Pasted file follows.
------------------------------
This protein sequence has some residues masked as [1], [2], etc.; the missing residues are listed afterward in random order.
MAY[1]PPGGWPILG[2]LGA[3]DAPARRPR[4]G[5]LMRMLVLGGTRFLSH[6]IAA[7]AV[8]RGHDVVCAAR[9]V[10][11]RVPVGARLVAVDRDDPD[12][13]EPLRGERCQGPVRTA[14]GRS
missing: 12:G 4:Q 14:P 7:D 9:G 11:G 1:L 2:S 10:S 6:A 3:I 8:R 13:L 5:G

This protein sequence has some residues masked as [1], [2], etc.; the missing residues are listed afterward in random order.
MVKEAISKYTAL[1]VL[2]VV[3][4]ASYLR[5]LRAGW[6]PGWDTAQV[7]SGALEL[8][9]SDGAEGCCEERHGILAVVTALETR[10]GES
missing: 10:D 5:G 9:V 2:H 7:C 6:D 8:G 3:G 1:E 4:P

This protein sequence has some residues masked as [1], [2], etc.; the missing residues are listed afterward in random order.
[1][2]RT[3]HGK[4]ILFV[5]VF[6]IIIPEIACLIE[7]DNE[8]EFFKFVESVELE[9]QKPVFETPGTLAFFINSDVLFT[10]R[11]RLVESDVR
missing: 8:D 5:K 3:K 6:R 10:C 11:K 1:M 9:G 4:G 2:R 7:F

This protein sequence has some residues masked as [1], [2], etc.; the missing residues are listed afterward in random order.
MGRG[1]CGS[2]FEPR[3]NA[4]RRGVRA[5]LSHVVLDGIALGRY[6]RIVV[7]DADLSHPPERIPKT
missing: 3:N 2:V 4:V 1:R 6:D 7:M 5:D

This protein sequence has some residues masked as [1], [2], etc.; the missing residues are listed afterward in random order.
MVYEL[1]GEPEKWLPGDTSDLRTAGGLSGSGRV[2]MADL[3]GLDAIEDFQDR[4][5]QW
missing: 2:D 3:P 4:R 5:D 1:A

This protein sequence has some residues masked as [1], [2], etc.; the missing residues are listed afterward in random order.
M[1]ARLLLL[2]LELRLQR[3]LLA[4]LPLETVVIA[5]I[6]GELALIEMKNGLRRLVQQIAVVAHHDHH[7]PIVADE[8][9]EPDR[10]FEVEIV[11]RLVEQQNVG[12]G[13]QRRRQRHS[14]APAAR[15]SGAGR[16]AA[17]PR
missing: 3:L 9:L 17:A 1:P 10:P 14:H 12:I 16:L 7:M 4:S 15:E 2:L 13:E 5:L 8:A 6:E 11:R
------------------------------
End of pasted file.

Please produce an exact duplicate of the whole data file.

This protein sequence has some residues masked as [1], [2], etc.; the missing residues are listed afterward in random order.
MAY[1]PPGGWPILG[2]LGA[3]DAPARRPR[4]G[5]LMRMLVLGGTRFLSH[6]IAA[7]AV[8]RGHDVVCAAR[9]V[10][11]RVPVGARLVAVDRDDPD[12][13]EPLRGERCQGPVRTA[14]GRS
missing: 12:G 4:Q 14:P 7:D 9:G 11:G 1:L 2:S 10:S 6:A 3:I 8:R 13:L 5:G

This protein sequence has some residues masked as [1], [2], etc.; the missing residues are listed afterward in random order.
MVKEAISKYTAL[1]VL[2]VV[3][4]ASYLR[5]LRAGW[6]PGWDTAQV[7]SGALEL[8][9]SDGAEGCCEERHGILAVVTALETR[10]GES
missing: 10:D 5:G 9:V 2:H 7:C 6:D 8:G 3:G 1:E 4:P

This protein sequence has some residues masked as [1], [2], etc.; the missing residues are listed afterward in random order.
[1][2]RT[3]HGK[4]ILFV[5]VF[6]IIIPEIACLIE[7]DNE[8]EFFKFVESVELE[9]QKPVFETPGTLAFFINSDVLFT[10]R[11]RLVESDVR
missing: 8:D 5:K 3:K 6:R 10:C 11:K 1:M 9:G 4:G 2:R 7:F

This protein sequence has some residues masked as [1], [2], etc.; the missing residues are listed afterward in random order.
MGRG[1]CGS[2]FEPR[3]NA[4]RRGVRA[5]LSHVVLDGIALGRY[6]RIVV[7]DADLSHPPERIPKT
missing: 3:N 2:V 4:V 1:R 6:D 7:M 5:D

This protein sequence has some residues masked as [1], [2], etc.; the missing residues are listed afterward in random order.
MVYEL[1]GEPEKWLPGDTSDLRTAGGLSGSGRV[2]MADL[3]GLDAIEDFQDR[4][5]QW
missing: 2:D 3:P 4:R 5:D 1:A

This protein sequence has some residues masked as [1], [2], etc.; the missing residues are listed afterward in random order.
M[1]ARLLLL[2]LELRLQR[3]LLA[4]LPLETVVIA[5]I[6]GELALIEMKNGLRRLVQQIAVVAHHDHH[7]PIVADE[8][9]EPDR[10]FEVEIV[11]RLVEQQNVG[12]G[13]QRRRQRHS[14]APAAR[15]SGAGR[16]AA[17]PR
missing: 3:L 9:L 17:A 1:P 10:P 14:H 12:I 16:L 7:M 4:S 15:E 2:L 13:E 5:L 8:A 6:E 11:R